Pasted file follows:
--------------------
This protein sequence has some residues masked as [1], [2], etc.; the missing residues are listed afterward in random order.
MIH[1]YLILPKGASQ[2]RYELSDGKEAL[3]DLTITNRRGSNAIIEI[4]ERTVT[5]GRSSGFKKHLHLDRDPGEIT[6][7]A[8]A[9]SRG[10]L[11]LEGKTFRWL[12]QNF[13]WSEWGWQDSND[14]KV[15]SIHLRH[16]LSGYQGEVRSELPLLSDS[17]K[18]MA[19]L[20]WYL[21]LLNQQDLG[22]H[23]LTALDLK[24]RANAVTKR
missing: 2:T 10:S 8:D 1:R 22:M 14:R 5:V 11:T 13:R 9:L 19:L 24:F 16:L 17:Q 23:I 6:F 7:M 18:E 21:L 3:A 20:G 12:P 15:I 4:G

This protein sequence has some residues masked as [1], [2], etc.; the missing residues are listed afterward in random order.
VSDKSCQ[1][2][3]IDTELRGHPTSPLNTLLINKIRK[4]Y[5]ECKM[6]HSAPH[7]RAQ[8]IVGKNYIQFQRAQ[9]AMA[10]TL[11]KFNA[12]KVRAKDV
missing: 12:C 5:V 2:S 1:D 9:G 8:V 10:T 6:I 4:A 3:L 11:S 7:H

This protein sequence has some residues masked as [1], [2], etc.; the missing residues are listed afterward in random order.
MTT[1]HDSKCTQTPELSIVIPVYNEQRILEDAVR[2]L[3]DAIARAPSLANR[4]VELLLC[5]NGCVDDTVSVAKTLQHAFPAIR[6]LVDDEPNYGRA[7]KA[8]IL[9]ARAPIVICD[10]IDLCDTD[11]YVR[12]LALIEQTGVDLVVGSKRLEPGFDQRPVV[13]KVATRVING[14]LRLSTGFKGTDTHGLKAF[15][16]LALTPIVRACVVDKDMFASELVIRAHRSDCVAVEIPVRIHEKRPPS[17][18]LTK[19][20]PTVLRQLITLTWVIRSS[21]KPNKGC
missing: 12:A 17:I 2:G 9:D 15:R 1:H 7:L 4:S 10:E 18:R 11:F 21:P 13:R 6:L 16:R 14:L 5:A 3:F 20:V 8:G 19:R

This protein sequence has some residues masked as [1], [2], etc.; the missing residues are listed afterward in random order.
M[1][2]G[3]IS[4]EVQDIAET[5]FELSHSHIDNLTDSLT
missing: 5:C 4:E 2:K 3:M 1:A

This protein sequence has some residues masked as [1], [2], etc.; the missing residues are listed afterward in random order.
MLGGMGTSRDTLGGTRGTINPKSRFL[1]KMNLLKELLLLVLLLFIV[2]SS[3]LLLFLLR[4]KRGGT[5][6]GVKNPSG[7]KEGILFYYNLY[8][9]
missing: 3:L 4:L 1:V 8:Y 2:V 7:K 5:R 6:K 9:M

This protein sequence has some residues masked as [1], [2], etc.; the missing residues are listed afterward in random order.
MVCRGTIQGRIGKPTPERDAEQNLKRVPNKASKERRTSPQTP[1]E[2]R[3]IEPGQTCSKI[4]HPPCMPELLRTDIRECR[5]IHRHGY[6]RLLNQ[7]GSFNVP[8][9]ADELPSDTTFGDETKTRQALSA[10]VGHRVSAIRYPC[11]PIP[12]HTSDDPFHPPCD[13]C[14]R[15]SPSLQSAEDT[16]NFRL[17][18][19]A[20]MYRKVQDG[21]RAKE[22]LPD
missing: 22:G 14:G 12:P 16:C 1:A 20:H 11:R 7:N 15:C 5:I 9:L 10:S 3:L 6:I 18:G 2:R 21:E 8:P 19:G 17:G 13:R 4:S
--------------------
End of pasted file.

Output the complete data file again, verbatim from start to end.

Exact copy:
This protein sequence has some residues masked as [1], [2], etc.; the missing residues are listed afterward in random order.
MIH[1]YLILPKGASQ[2]RYELSDGKEAL[3]DLTITNRRGSNAIIEI[4]ERTVT[5]GRSSGFKKHLHLDRDPGEIT[6][7]A[8]A[9]SRG[10]L[11]LEGKTFRWL[12]QNF[13]WSEWGWQDSND[14]KV[15]SIHLRH[16]LSGYQGEVRSELPLLSDS[17]K[18]MA[19]L[20]WYL[21]LLNQQDLG[22]H[23]LTALDLK[24]RANAVTKR
missing: 2:T 10:S 8:D 1:R 22:M 14:R 5:V 11:T 13:R 9:L 19:L 24:F 16:L 17:Q 23:I 6:F 7:M 18:E 21:L 3:A 20:G 12:P 15:I 4:G

This protein sequence has some residues masked as [1], [2], etc.; the missing residues are listed afterward in random order.
VSDKSCQ[1][2][3]IDTELRGHPTSPLNTLLINKIRK[4]Y[5]ECKM[6]HSAPH[7]RAQ[8]IVGKNYIQFQRAQ[9]AMA[10]TL[11]KFNA[12]KVRAKDV
missing: 12:C 5:V 2:S 1:D 9:G 8:V 10:T 6:I 4:A 3:L 11:S 7:H

This protein sequence has some residues masked as [1], [2], etc.; the missing residues are listed afterward in random order.
MTT[1]HDSKCTQTPELSIVIPVYNEQRILEDAVR[2]L[3]DAIARAPSLANR[4]VELLLC[5]NGCVDDTVSVAKTLQHAFPAIR[6]LVDDEPNYGRA[7]KA[8]IL[9]ARAPIVICD[10]IDLCDTD[11]YVR[12]LALIEQTGVDLVVGSKRLEPGFDQRPVV[13]KVATRVING[14]LRLSTGFKGTDTHGLKAF[15][16]LALTPIVRACVVDKDMFASELVIRAHRSDCVAVEIPVRIHEKRPPS[17][18]LTK[19][20]PTVLRQLITLTWVIRSS[21]KPNKGC
missing: 12:A 17:I 2:G 9:D 15:R 1:H 7:L 4:S 10:E 18:R 11:F 21:P 13:R 6:L 16:R 14:L 5:A 3:F 20:V 8:G 19:R

This protein sequence has some residues masked as [1], [2], etc.; the missing residues are listed afterward in random order.
M[1][2]G[3]IS[4]EVQDIAET[5]FELSHSHIDNLTDSLT
missing: 5:C 4:E 2:K 3:M 1:A

This protein sequence has some residues masked as [1], [2], etc.; the missing residues are listed afterward in random order.
MLGGMGTSRDTLGGTRGTINPKSRFL[1]KMNLLKELLLLVLLLFIV[2]SS[3]LLLFLLR[4]KRGGT[5][6]GVKNPSG[7]KEGILFYYNLY[8][9]
missing: 3:L 4:L 1:V 8:Y 2:V 7:K 5:R 6:K 9:M

This protein sequence has some residues masked as [1], [2], etc.; the missing residues are listed afterward in random order.
MVCRGTIQGRIGKPTPERDAEQNLKRVPNKASKERRTSPQTP[1]E[2]R[3]IEPGQTCSKI[4]HPPCMPELLRTDIRECR[5]IHRHGY[6]RLLNQ[7]GSFNVP[8][9]ADELPSDTTFGDETKTRQALSA[10]VGHRVSAIRYPC[11]PIP[12]HTSDDPFHPPCD[13]C[14]R[15]SPSLQSAEDT[16]NFRL[17][18][19]A[20]MYRKVQDG[21]RAKE[22]LPD
missing: 22:G 14:G 12:P 16:C 1:A 20:H 11:R 7:N 15:C 5:I 9:L 10:S 3:L 6:I 18:G 2:R 21:E 8:P 19:G 17:G 13:R 4:S